We recently had one of our managers out for training. When he was away and no one was around to watch how things were going, a couple guys thought they could slack off. How do we get folks to understand that it’s about getting the work done, that’s their job?
Thoughts of the Day: Using time wisely is something that some people have learned how to do while others have not. Set goals to focus intention on the right objectives. Speak honestly about what’s expected, and whether those expectations are met, or not. Make sure the work has a purpose. Team up the less productive people with the most productive staff, so they can benchmark their performance and pace.
Talk about hours as something perishable.
Once an hour has gone by, there’s no getting it back. And the work that could have been done, but didn’t get done, is still there to be dealt with.
Look at potential distractions and eliminate as many as possible from the work environment. Get people to set aside cell phones except on breaks. Box out a couple time slots during the day to look at emails, and that’s it. If people walk through the work area and stop to talk, set up barriers to minimize the interruptions. If the work area is sloppy and time gets lost searching for equipment or supplies, take time out to get everything organized.
Make sure that each day, each hour, is filled with purpose.
Engage your people in goal setting in order to get their buy in. Set them on a mission to accomplish the workload in the time available.
Ask your people to figure out how they think they can best get through the tasks of the day or the week, rather than handing out miniscule assignments over which they have little or no control. Some shop managers act as overlords, in control of every decision and action, robbing the people who work under them of the need to think or act responsibly. Instead, engage people by giving them responsibility for what needs to get done and control over how they go about accomplishing it.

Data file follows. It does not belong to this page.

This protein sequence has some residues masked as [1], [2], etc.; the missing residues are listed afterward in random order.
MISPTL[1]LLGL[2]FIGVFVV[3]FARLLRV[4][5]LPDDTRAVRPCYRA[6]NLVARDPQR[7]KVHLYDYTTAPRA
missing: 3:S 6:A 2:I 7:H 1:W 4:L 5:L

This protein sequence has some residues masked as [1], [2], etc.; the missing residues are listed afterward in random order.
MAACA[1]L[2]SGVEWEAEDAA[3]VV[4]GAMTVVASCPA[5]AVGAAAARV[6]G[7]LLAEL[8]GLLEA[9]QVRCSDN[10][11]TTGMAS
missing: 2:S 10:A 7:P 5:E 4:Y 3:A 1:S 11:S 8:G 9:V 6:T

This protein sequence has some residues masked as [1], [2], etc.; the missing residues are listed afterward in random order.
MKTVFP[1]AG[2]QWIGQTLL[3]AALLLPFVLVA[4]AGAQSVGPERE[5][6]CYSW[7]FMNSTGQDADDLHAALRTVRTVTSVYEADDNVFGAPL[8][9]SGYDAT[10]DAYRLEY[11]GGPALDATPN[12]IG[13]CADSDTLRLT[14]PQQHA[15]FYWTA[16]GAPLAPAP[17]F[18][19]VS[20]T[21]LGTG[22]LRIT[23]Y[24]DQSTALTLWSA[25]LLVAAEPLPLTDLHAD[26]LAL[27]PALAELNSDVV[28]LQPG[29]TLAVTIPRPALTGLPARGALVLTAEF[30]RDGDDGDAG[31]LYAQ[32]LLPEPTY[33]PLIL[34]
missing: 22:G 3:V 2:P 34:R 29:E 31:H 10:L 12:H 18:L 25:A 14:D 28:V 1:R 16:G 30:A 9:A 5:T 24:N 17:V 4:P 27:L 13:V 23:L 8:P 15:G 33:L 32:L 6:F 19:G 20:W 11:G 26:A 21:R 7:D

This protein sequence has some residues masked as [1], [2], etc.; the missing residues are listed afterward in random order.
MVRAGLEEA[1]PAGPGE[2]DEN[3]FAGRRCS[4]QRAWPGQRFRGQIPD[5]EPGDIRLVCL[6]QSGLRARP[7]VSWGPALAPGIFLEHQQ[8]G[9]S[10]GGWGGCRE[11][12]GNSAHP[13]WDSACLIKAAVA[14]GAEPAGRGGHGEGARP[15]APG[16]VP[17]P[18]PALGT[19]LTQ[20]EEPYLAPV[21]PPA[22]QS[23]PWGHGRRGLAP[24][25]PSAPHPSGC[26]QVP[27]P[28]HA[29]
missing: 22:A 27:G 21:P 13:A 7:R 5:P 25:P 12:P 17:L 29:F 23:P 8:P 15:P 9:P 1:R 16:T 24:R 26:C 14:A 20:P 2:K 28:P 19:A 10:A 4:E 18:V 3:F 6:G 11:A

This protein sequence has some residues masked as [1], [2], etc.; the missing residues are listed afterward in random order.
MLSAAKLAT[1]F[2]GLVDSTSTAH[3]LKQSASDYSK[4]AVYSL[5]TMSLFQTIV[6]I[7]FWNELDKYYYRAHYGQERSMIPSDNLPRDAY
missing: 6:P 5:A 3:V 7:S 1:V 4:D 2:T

Make it clear what’s expected each day, each week.
Circle back mid-way through and at the end, to discuss how things are going. Ask people to propose suggestions for how to catch up if things get behind. Identify team leaders who can hold group meetings to discuss work progress. When the manager is offsite delegate authority to those team leaders to keep the work on track.
People look for meaning in what they do, and when they find it they tend to be much more highly engaged.
Help people make the connection with the importance of what they are doing by talking about how other parts of the organization depend on this department doing its job well.
Taking pride in one’s work is human nature. But some people have been badly trained to overlook that value. Or they just don’t connect the dots. Set goals for the department, track the department’s ability to perform and use charts to show how things are improving or falling off. Set up a competition with other departments for which one can have the best quality and be the fastest at completing work on hand.
Help people who are struggling to pick up the pace by having them work alongside more productive peers.
Encourage people to tackle the hard work early to get it out of the way. Ask your most productive workers to be teachers who lead the department as everyone practices at building muscle to work at a better pace.
Looking for a good book?
Try, “On Fire at Work: How Great Companies Ignite Passion in Their People Without Burning Them Out“, by Eric Chester and Nido Qubein.